Positive Feedback ISSUE 71
as reviewed by Adam Goldfine
Let's get two things out of the way right off the bat. First off, in my opinion NewClear Audio is a gimmicky name. Every time someone asks me what amplifier I'm using I cringe a bit and feel compelled to explain how I understand that it's a silly name lest anyone think I like it, or worse, somehow identify with it. Perhaps it's the inexorable linking of brand and identity that probably started with Levi's, was polished by the auto industry and has been all but perfected by Apple Computer. But I wouldn't want anyone to think I'm the kind of person who would drive a Pinto or listen to a NewClear Audio amplifier. I'm more than happy to whip out my iPhone however, preferably while driving a Porsche.
Secondly, if you are looking for an amp anywhere near this price range you should consider this one. It's good, really good, ridiculously good for the price. It beats the crap out of my Music Reference RM-100 preserving all of the wonderful musicality of the tube amp but bringing a solidity, lightning speed and dynamics (micro and macro) that are simply beyond the MR's capabilities. If your speakers can handle it, the enormous reserve of power makes for a startling explosive presentation.
The sound of the NC1000L is effortless and extremely nuanced, allowing the subtle shades of each instrument's timbre to shine through. The effect is very emotional. After nearly four decades of listening to high end audio gear it all boils down to this question; do I enjoy myself while I'm listening? Do I feel moved by the music and the musicians, is life being breathed in to what I'm hearing, and do the hairs stand up on the back of my neck? The answer with the NC1000L is yes, yes, yes and yes.
Until my experience with the Spectron Musician III Mk. 2 amplifier I reviewed in Issue 44, I was not a fan of class D amplifiers. I hadn't heard that many and none in my home, but I "knew" they didn't sound good, everyone said so. The Spectron irrevocably altered that perception, taking its place among the better amps I've heard. Now, the NewClear NC1000L provides some serious competition at a promotional price of $2950.
The NC1000L is a dual mono class D design based on the B&O 1000ASP module. It delivers 500-wpc into 8 Ohms and 1000 into 4. It features a Lundahl input transformer, DH Labs silver plated copper in Teflon internal wiring and balanced XLR and unbalanced RCA inputs. Selected components have been cryogenically treated.
The casework is substantial though fairly plain by today's sculpted standards. The aluminum billet faceplate and weight of the unit lend a reassuring heft to the whole affair. A single blue LED in the middle of an atomic symbol engraved into the faceplate lets you know it's switched on and the power switch is located on the back of the unit, right above the IEC power input. Class D amplifiers are known for their efficiency and in my year with this amplifier I never felt compelled to switch it off once. The case never became warmer than room temperature even when driven hard.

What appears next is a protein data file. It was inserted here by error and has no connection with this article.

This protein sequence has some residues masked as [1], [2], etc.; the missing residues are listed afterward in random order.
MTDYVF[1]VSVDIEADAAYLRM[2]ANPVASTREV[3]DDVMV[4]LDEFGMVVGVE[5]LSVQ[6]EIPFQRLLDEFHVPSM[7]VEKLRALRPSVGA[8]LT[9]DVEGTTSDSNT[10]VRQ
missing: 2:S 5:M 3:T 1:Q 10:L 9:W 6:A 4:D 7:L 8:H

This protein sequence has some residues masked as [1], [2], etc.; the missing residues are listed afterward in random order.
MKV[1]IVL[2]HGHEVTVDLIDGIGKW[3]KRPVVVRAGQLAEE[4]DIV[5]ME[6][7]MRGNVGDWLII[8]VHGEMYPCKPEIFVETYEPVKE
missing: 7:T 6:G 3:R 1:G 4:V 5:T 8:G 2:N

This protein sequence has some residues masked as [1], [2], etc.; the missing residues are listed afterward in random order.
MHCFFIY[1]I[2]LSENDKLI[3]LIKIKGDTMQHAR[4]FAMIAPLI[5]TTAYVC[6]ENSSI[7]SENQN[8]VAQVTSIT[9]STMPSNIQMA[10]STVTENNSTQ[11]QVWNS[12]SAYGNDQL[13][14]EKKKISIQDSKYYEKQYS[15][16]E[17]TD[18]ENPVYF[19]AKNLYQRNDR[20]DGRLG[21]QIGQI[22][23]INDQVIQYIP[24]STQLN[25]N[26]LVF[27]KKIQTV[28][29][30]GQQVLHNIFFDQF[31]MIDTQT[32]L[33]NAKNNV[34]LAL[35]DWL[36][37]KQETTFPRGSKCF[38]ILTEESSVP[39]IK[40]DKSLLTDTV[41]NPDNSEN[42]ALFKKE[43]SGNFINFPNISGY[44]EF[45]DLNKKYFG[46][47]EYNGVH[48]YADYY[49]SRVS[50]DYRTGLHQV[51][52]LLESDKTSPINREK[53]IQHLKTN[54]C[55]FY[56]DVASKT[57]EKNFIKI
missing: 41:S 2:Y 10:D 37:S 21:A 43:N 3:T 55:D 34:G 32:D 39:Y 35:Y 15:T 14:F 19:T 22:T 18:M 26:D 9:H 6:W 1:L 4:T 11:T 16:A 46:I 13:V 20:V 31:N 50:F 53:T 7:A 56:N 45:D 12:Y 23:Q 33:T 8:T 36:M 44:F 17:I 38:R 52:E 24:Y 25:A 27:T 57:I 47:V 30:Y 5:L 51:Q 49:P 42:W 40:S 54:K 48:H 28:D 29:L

At a tick over 14" wide the unit is narrower than most making the back a bit cramped. The right speaker terminals are sandwiched between the IEC power input and the right XLR input leaving little room for the speaker cables if you use spade connectors, as I do. Banana pins would be a better bet for this particular configuration. The binding posts themselves are those frustratingly fiddly plastic covered 5-way jobs and one of them stripped while finger tightening it. I would pay a little extra for something better in that department. After a bit of configuring I was able to get a good bite on the spades of the right speaker cable and it has held fast with no issues for nearly a year. The left was no problem as I didn't have to contend with the IEC port. All that notwithstanding the amplifier has performed flawlessly.
Lana Del Rey is without a doubt one of my favorite new pop artists in a long time. The title track from her debut album, Born to Die (CD, Polydor B0016425-02) is at the same time soulful and seductive, plaintive and playful. She captures the experience of life, love and heartbreak in a way that is both emotionally truthful and universally appealing.
With the NC1000L driving my Wilson-Benesch A.C.T. loudspeakers, her slightly rough and seductive vocals are clearly distinguished within a complex mix. The album isn't quite as present and real sounding as some of the high end female vocals with which we are all familiar but the music has a raw emotional quality that gets to me every single time. And this is where this amplifier excels. It's exceptionally clean without being analytical, it conveys the nuances of the music with no edge or artificial sharpening that can distract from the natural, organic sound of real music. It neither obscures details nor highlights them.
Turning to some high resolution music, Diana Krall's "Peel Me a Grape", Love Scenes (SACD, Impulse! B0002841-36), was enticing, seductive, clean and articulate with once again, no trace of electronic edge. Fully formed, round tones, floated fully intact from the speakers with little sense that they were being reproduced. The bass was punchy and articulate, tightly controlled but not over damped sounding in any way.
The NC1000L makes a particular good mate to speakers with what I call fast bass; speakers that go deep, stop and start on a dime and have exceptional articulation in the lower registers. The A.C.T. speakers are such an animal and with this amp the visceral growl and purr of bass lines comes through in spades while remaining distinct from, yet of a piece with the rest of the track..
Once again, the track was emotionally engaging, producing goose bumps from a recording I've heard more times than I care to count. The piano, was nicely weighted and harmonically rich, the amplifier able to flesh out the tonal colors in a way I had never heard before the Spectrons. The Spectrons may have a slight advantage in this regard but I would say it's too close to call from memory alone. That being said, I never once felt I was missing out by not having the Spectrons.